Why Ukraine matters

No one knows exactly why Putin has pursued such a consistently provocative course over the past 15 years. Perhaps he is paranoid about the security of his regime; perhaps he is personally bitter over the fall of the Soviet Union; perhaps he imagines himself a 21st-century version of Peter the Great. At this point his motives don’t really matter. What matters is that Putin has made his government, and therefore the Russian state, an implacable adversary of the United States and its allies.

There are instances where the interests of the United States collide with its values, but that is not the case here. Russia’s invasion of Ukraine is naked aggression by one sovereign state against another, condemned by the United Nations, without any justification under international law, and conducted with no regard for the rules of war and no pity whatsoever for the innocent.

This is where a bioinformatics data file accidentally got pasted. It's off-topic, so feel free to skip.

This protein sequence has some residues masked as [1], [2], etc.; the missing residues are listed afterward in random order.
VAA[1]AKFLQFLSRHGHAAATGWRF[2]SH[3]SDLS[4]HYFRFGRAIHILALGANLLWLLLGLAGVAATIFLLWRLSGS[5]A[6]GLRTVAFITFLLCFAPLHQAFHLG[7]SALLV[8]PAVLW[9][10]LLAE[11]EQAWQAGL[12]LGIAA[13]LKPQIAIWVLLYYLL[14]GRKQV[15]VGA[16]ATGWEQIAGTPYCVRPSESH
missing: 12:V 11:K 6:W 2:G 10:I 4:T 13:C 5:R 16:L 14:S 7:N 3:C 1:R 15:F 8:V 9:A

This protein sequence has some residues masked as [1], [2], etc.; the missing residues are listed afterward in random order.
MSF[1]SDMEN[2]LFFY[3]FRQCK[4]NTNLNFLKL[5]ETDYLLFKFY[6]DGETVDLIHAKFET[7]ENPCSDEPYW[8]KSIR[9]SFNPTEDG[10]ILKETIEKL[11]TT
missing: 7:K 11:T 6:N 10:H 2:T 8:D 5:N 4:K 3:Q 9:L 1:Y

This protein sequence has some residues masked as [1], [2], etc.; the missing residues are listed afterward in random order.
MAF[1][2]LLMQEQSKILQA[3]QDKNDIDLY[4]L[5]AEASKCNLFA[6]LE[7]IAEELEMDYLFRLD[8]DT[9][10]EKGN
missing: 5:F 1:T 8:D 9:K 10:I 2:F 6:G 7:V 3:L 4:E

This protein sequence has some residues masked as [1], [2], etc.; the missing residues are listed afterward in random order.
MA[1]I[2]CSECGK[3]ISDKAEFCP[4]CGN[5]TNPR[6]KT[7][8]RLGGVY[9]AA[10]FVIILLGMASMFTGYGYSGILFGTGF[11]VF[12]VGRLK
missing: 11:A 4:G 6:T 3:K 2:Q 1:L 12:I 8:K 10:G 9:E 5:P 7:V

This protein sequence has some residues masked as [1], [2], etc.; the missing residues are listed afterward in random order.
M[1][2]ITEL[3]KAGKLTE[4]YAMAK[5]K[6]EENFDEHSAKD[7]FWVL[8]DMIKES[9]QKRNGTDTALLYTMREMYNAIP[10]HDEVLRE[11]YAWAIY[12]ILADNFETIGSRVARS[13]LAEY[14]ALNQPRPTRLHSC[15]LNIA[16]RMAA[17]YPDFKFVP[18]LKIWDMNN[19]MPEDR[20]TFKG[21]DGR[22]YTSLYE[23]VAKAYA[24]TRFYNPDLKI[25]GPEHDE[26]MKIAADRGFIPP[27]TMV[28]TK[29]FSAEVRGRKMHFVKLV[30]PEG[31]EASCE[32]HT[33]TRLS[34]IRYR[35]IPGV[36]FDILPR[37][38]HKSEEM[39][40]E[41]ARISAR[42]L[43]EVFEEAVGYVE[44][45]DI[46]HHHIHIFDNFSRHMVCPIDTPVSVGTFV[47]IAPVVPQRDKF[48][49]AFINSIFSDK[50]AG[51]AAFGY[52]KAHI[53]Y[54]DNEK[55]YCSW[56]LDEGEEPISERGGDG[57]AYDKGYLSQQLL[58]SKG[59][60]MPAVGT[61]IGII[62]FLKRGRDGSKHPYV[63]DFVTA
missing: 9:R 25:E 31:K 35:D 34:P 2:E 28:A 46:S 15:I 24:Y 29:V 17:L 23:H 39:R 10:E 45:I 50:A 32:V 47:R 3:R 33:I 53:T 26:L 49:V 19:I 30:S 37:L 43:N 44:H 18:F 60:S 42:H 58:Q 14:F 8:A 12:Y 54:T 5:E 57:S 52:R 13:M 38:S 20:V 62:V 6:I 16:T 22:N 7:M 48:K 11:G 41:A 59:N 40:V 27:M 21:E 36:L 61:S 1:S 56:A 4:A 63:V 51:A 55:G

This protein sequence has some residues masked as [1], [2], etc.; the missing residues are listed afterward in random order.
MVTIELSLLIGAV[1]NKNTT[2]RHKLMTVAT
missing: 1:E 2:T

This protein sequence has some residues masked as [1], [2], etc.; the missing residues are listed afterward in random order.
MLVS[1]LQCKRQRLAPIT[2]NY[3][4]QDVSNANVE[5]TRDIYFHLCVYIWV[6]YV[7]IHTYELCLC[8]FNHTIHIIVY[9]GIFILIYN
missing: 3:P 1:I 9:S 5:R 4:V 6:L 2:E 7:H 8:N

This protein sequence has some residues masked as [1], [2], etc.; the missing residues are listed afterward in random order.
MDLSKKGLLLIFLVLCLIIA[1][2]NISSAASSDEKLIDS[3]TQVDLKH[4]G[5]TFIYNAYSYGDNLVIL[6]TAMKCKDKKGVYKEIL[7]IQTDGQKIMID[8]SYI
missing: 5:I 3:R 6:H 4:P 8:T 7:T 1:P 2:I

In short, the Ukrainians want to continue fighting and have asked for our help. They have the right to defend themselves; we have the means to help them; and it is in America’s interest to empower them to resist the common adversary, deny him a greater sphere of influence in Europe, and weaken his ability to engage in further aggression against our homeland and our allies.